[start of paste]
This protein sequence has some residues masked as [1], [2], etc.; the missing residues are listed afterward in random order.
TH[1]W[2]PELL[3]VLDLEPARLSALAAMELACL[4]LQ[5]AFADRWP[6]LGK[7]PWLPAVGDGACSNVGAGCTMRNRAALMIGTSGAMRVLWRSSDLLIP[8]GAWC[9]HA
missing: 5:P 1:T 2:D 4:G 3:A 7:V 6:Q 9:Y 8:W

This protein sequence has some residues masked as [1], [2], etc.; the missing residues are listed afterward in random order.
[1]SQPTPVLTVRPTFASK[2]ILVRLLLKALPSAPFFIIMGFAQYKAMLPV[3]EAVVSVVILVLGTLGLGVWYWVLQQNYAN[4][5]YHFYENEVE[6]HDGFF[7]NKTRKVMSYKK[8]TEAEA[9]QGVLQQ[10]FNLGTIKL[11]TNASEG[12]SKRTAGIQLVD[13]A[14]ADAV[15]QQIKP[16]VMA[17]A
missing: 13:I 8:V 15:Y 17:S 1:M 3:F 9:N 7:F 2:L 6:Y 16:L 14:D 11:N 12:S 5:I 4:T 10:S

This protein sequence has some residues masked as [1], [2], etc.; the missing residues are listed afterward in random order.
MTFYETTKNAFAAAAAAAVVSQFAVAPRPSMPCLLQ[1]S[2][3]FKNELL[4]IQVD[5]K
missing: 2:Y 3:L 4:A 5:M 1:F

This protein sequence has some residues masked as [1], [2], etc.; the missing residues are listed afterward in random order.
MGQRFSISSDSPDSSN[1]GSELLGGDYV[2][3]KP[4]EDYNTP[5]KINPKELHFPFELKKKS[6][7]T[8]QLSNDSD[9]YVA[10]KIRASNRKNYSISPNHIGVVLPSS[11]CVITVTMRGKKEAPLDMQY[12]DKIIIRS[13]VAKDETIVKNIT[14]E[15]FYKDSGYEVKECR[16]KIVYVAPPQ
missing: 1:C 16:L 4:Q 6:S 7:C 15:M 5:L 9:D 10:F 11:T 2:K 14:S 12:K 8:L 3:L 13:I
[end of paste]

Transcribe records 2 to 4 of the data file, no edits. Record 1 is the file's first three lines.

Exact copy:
This protein sequence has some residues masked as [1], [2], etc.; the missing residues are listed afterward in random order.
[1]SQPTPVLTVRPTFASK[2]ILVRLLLKALPSAPFFIIMGFAQYKAMLPV[3]EAVVSVVILVLGTLGLGVWYWVLQQNYAN[4][5]YHFYENEVE[6]HDGFF[7]NKTRKVMSYKK[8]TEAEA[9]QGVLQQ[10]FNLGTIKL[11]TNASEG[12]SKRTAGIQLVD[13]A[14]ADAV[15]QQIKP[16]VMA[17]A
missing: 13:I 8:V 15:Y 17:S 1:M 3:F 9:N 7:F 2:L 6:Y 16:L 14:D 11:N 12:S 5:I 4:T 10:S

This protein sequence has some residues masked as [1], [2], etc.; the missing residues are listed afterward in random order.
MTFYETTKNAFAAAAAAAVVSQFAVAPRPSMPCLLQ[1]S[2][3]FKNELL[4]IQVD[5]K
missing: 2:Y 3:L 4:A 5:M 1:F

This protein sequence has some residues masked as [1], [2], etc.; the missing residues are listed afterward in random order.
MGQRFSISSDSPDSSN[1]GSELLGGDYV[2][3]KP[4]EDYNTP[5]KINPKELHFPFELKKKS[6][7]T[8]QLSNDSD[9]YVA[10]KIRASNRKNYSISPNHIGVVLPSS[11]CVITVTMRGKKEAPLDMQY[12]DKIIIRS[13]VAKDETIVKNIT[14]E[15]FYKDSGYEVKECR[16]KIVYVAPPQ
missing: 1:C 16:L 4:Q 6:S 7:C 15:M 5:L 9:D 10:F 11:T 2:K 14:S 12:K 8:L 3:L 13:I